Conflict Alerts # 380, 19 May 2021
In the news
On 17 May, the Colombian government said that it would consider a list of demands put forward by demonstrators as country-wide protests moved into the third week. Deutsche Welle quoted a presidential advisor as saying that they had received a 'document' and that it was yet to be analyzed by the government.
As of 17 May, at least 50 people had died since the protests began, according to a report in Deutsche Welle, while 524 had disappeared.
Issues at large
First, controversial tax reforms as the initial trigger. The reforms, put forward by right-wing president Ivan Duque Marquez and aimed at pulling Colombia out of a pandemic-induced financial crisis, had imposed service tax on essential goods, widened the tax bracket and eliminated tax benefits. Duque's decisions caused uproar in the country where the poverty rate had crept up to 50 per cent while the unemployment rate had risen to 15 per cent. The new tax regimen had prompted trade unions to call for a strike on 28 April. On 2 May, Duque had withdrawn the tax regimen, while a day later, his finance minister had announced his resignation. However, these developments did not pacify protesters.
Second, the violent response by the government. The police have been accused of resorting to extreme violence to quell the protests, with deaths and injuries mounting by the day. On 16 May, Reuters quoted Colombia's national police director general Jorge Luis Vargas who said that 122 disciplinary proceedings had been initiated against policemen since the protests began. The extreme violence led to the nationwide expansion of the protests, which were initially confined to Bogota and Cali's capital in the southwest.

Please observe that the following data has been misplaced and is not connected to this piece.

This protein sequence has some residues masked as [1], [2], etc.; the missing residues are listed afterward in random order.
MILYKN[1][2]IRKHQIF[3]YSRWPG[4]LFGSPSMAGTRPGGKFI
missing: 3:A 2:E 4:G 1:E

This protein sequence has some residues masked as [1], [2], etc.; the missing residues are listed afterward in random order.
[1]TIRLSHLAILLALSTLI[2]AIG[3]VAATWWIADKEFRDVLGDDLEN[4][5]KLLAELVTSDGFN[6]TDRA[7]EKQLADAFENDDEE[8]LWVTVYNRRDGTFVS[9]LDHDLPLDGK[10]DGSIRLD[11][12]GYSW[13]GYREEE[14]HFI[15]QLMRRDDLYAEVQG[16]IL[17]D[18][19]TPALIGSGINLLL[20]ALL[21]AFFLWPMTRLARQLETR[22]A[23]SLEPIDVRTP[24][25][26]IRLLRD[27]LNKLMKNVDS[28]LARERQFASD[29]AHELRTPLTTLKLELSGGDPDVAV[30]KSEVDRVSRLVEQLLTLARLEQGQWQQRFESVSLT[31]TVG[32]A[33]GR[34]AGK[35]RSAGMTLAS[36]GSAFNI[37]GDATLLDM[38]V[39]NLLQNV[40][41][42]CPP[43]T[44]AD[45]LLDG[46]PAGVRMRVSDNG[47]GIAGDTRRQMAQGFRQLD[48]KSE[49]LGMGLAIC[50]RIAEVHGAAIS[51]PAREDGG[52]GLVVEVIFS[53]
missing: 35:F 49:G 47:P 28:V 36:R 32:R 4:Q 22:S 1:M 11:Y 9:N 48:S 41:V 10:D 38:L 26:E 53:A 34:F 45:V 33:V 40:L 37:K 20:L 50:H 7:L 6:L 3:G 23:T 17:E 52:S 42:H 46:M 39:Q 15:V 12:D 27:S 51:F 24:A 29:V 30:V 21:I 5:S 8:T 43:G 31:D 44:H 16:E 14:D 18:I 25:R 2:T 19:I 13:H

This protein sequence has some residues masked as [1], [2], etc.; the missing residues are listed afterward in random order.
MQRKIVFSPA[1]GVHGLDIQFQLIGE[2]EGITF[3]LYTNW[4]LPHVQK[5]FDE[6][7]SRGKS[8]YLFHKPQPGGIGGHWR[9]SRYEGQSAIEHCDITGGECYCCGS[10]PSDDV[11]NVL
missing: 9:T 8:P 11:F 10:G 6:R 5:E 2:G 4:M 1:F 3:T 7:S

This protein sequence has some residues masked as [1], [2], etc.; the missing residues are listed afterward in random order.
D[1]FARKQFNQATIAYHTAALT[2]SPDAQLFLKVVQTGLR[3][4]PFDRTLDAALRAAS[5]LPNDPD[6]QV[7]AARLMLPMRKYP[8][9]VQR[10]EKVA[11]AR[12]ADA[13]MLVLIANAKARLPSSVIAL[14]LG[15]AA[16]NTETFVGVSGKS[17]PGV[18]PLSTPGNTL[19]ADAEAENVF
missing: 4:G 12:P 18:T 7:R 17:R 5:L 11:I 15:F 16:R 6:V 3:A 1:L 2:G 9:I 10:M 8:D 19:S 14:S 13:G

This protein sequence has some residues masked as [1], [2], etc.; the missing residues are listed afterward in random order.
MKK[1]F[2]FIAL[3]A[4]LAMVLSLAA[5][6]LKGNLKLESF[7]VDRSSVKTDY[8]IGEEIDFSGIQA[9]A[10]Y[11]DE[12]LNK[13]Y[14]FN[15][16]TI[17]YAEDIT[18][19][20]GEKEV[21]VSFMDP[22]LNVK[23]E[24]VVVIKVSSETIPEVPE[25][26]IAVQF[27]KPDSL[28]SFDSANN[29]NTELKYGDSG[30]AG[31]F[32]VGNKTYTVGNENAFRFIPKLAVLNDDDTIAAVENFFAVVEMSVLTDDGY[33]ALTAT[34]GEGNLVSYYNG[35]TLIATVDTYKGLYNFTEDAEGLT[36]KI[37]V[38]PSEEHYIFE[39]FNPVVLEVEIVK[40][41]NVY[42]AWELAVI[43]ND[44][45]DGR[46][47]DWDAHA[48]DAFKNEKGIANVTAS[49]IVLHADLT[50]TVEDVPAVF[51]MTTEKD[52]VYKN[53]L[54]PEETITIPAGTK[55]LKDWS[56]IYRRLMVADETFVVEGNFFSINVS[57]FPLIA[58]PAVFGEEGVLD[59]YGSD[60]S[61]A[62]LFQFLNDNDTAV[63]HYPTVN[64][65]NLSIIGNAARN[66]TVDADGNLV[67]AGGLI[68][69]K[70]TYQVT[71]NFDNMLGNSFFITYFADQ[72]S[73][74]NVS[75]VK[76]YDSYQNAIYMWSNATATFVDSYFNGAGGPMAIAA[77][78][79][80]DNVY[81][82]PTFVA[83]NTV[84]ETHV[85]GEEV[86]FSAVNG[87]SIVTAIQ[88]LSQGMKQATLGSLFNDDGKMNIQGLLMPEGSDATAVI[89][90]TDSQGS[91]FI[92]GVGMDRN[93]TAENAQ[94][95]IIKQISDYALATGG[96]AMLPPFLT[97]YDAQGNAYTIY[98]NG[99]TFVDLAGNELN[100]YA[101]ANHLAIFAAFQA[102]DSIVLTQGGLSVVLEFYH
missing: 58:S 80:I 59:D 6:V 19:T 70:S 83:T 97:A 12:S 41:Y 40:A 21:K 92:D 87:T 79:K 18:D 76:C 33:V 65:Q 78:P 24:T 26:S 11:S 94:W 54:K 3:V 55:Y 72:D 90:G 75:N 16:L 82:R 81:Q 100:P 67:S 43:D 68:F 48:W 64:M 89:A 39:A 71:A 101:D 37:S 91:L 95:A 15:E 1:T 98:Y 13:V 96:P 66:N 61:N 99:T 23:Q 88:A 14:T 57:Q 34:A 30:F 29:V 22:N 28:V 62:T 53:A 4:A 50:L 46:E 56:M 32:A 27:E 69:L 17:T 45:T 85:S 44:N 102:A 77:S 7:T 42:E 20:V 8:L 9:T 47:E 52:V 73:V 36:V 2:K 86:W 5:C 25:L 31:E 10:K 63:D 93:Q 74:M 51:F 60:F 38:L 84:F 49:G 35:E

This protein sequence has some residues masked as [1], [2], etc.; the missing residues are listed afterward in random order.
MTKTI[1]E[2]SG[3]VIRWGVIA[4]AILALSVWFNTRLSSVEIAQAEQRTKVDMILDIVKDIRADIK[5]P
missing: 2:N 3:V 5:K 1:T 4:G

Third, a multi-dimensional expansion of the protests. The demands of the protesters had evolved from rolling back the tax reforms to a long list that includes universal basic income, free university tuition and dismantling of the riot police force. The protests also saw a geographical expansion with separate incidents triggering escalations in different cities. In Popayan, it was the suicide of a young woman after alleged police harassment, while in Jamundi, it was the fatal shooting of a student protester. After initially being led by trade unions, the protesters now belong to a wide array of socio-economic classes, with students, religious groups, LGBTQ+ activists and indigenous communities now taking to the streets.
First, the protests are a big headache to the Colombian government, which is already struggling to deal with the coronavirus pandemic in the country. With Colombia fast running out of hospital beds, it is feared that the protests will lead to the virus spreading even faster. The government is also facing challenges in ensuring the distribution of food, fuel and other essential supplies, with transportation routes blocked by protesters.
Second, the protests are also an ominous sign for the rest of Latin America, with many countries sharing the same societal fault lines that have been laid bare in Colombia. In 2019, similar protests in Ecuador had quickly spread to Chile, Paraguay, Bolivia, Peru, Venezuela and Colombia. It remains to be seen if these protests too will lead to instability across the continent.